By the end of the decade, global emissions need to roughly half to stave off the worst effects of climate change. The fashion industry’s are expected to rise by around 50 percent.
Even as fashion companies have proclaimed their commitment to address the industry’s environmental impact, many have tacitly acknowledged those efforts will not come at the expense of sales growth.
LVMH, Hermès and Kering’s plans to tackle the impact of the most polluting part of their businesses — their supply chains — have all been set relative to sales. That’s left room for luxury’s biggest players to grow emissions alongside their bottom lines and still hit their targets.
While measuring and reducing the impact of manufacturing and production that sits outside brands’ direct control remains a real challenge, intensity-based goals like these are falling out of fashion.
This week, Gucci indicated that its current goal to increase revenue more than 50 percent to €15 billion ($15.2 billion) in the medium-term will need to be accompanied by an outright reduction in emissions to meet market expectations.
Many lower-end retailers have already progressed in this direction. In January, fast fashion giant H&M Group laid out an ambition to double sales and halve emissions by 2030.
But decoupling financial growth from environmental impact requires companies to grapple with a fundamental contradiction: we cannot consume our way out of the climate crisis; continuing to sell rising volumes of new products is incompatible with sustainability.
Gucci’s parent company, Kering, which ultimately sets the framework for the brand’s climate goals has acknowledged the issue. Chief executive François-Henri Pinault told The BoF Show last year that fashion is going to need to find a way to extract more value from fewer products to allow it to keep growing profits without the equivalent increase in production and impact.
While the luxury giant’s public commitments remain intensity based, it is showing some initial progress in this direction.
Last year, its growth diverged from impact for the first time: while sales rose 10 percent compared to pre-pandemic levels, the company’s footprint (measured using an environmental profit & loss, or EP&L account, a bespoke tool Kering developed to put a financial value on factors like like emissions, land use, waste and water pollution), fell by an equivalent amount.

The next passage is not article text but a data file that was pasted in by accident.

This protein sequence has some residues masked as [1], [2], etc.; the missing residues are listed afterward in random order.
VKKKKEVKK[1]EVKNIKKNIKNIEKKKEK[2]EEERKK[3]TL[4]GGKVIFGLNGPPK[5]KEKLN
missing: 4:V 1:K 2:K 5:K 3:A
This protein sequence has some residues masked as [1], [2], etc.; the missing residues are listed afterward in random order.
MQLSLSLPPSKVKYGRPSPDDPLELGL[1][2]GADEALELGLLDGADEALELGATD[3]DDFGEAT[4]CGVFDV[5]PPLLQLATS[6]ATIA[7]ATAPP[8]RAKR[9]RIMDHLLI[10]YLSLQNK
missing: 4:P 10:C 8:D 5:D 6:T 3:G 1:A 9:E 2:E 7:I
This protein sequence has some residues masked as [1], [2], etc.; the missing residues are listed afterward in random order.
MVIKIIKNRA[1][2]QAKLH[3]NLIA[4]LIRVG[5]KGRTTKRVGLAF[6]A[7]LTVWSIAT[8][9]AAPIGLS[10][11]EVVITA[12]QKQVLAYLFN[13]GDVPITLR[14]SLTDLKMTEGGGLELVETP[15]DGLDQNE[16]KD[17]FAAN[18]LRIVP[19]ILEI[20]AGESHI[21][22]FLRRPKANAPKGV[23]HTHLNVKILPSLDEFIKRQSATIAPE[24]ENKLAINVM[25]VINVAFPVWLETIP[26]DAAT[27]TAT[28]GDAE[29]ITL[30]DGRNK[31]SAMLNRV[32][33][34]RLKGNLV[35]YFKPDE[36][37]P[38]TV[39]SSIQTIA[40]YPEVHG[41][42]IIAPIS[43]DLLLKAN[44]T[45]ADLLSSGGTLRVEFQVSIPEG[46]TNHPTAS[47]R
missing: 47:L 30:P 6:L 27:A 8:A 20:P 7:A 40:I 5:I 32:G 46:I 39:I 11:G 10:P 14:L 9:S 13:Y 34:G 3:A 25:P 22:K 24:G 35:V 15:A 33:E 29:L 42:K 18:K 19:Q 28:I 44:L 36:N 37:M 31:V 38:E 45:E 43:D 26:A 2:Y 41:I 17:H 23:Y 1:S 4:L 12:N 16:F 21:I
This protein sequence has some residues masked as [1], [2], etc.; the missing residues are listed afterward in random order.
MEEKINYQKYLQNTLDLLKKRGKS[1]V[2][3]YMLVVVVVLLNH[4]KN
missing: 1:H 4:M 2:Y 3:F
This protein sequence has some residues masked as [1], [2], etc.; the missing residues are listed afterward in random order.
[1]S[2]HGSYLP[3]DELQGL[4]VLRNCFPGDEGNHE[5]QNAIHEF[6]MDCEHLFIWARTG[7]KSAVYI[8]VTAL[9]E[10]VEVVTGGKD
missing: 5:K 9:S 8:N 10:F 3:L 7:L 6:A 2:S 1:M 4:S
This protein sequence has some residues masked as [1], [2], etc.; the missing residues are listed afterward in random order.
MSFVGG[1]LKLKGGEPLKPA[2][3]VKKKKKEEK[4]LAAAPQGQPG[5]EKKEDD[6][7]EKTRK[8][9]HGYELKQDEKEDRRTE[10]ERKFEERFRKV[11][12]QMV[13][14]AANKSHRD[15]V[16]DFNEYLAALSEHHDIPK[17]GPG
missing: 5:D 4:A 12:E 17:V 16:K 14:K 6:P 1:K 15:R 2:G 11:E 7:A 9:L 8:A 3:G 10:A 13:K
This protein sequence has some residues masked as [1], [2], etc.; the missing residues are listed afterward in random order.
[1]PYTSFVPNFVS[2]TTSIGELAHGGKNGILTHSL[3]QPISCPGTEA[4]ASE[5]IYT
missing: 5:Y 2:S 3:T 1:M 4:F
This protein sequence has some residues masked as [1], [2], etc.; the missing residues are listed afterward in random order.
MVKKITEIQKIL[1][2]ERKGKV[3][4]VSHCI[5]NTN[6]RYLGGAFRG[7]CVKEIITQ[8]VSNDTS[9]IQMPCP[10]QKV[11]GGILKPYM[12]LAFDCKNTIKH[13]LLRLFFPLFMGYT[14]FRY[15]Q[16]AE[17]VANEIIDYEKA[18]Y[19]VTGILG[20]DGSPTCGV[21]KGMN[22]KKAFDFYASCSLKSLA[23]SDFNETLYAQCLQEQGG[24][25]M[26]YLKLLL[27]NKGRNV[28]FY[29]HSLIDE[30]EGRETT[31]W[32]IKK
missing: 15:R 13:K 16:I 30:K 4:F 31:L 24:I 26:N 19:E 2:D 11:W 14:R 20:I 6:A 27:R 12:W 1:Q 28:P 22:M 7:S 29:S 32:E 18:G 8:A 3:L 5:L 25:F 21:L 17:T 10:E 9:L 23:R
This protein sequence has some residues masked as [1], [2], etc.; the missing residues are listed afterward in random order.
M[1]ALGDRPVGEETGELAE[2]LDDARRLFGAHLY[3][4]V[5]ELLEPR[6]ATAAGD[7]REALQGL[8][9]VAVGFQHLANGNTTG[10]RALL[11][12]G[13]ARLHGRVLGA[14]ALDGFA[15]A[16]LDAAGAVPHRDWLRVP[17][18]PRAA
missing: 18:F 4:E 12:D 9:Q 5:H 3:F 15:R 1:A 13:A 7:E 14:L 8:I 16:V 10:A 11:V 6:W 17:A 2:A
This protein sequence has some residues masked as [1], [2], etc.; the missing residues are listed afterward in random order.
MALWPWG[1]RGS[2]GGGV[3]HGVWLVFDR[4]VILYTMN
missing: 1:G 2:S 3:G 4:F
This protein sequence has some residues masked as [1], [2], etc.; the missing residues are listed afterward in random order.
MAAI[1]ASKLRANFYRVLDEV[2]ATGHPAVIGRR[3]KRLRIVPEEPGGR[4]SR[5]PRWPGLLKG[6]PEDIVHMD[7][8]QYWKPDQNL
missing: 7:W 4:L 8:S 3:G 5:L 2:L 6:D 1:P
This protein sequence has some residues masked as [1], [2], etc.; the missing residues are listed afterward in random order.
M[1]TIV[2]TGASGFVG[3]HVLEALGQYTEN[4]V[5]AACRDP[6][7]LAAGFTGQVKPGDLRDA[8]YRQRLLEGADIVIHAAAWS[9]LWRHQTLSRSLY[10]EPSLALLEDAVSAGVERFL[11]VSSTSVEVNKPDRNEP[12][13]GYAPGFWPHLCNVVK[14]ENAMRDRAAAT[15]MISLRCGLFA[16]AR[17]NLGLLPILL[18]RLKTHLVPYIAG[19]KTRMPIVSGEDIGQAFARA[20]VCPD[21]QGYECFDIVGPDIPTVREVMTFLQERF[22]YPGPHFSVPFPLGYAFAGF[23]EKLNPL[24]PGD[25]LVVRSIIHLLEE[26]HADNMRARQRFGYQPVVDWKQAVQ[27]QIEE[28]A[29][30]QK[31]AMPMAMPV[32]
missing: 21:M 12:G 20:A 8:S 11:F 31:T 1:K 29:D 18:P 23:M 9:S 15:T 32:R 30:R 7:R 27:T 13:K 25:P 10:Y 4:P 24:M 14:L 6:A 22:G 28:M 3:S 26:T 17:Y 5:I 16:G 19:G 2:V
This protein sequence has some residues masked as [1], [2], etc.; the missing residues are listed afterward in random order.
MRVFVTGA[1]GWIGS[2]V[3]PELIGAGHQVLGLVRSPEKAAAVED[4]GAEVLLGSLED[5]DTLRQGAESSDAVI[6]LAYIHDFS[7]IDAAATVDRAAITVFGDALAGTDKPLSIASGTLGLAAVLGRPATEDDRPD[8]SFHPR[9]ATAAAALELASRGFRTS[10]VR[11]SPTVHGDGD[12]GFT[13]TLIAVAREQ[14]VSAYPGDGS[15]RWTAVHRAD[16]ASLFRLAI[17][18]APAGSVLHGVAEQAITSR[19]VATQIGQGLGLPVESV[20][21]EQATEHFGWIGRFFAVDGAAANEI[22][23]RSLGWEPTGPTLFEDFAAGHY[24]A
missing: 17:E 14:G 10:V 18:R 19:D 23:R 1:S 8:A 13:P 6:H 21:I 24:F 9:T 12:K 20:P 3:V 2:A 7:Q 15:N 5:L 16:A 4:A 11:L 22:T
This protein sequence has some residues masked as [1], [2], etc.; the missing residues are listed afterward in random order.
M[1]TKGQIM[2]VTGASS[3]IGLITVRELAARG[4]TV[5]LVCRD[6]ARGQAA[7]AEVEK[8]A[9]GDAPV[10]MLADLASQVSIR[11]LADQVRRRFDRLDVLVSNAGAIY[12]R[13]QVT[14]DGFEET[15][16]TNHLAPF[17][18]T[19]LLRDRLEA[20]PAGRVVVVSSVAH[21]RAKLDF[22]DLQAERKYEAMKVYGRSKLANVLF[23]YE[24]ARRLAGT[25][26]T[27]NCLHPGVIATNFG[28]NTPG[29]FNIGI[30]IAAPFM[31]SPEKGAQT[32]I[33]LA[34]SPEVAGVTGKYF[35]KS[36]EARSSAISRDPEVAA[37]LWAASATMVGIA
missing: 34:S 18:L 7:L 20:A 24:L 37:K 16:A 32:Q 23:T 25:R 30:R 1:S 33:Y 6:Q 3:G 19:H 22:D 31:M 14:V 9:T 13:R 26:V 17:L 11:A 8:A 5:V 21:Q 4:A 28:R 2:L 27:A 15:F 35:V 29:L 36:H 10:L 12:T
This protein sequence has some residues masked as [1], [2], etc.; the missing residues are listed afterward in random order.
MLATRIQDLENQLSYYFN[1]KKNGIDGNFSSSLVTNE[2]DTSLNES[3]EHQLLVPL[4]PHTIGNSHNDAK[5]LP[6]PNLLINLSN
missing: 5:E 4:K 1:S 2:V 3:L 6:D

The decline was driven by operational efficiencies and efforts to source recycled or lower-impact materials that helped offset the impact of higher sales, Kering said. The volume of material the company sourced was stable compared to 2019, despite top-line growth, it said.
Sustaining and building on this trend will require more radical action. Billions of dollars of investment are needed across the value chain to decarbonise manufacturing, scale innovations and transform raw material sourcing throughout the industry.
The incremental gains visible at some of fashion’s most progressive companies currently rely on less existential changes. The inconsistent and often imprecise environmental accounting models the industry uses to measure its impact are also facing growing scrutiny as investors, consumers and regulators look to better understand how much is really changing.
Circular business models, like rental and resale, which many companies see as key to resolving the tension between growth and sustainability, have yet to prove their profitability or operate at scale within any conventional fashion business.
Luxury retailers who already command high prices, may be best positioned to eke more value from lower volumes, but the path to achieve that will be far from straightforward.
“The narrative we’ve told ourselves around win-win solutions has deceived everyone into thinking there are no trade-offs,” said Kenneth Pucker, a senior lecturer at the Tufts Fletcher School and an advisory director at Berkshire Partners. “There are huge trade offs.”
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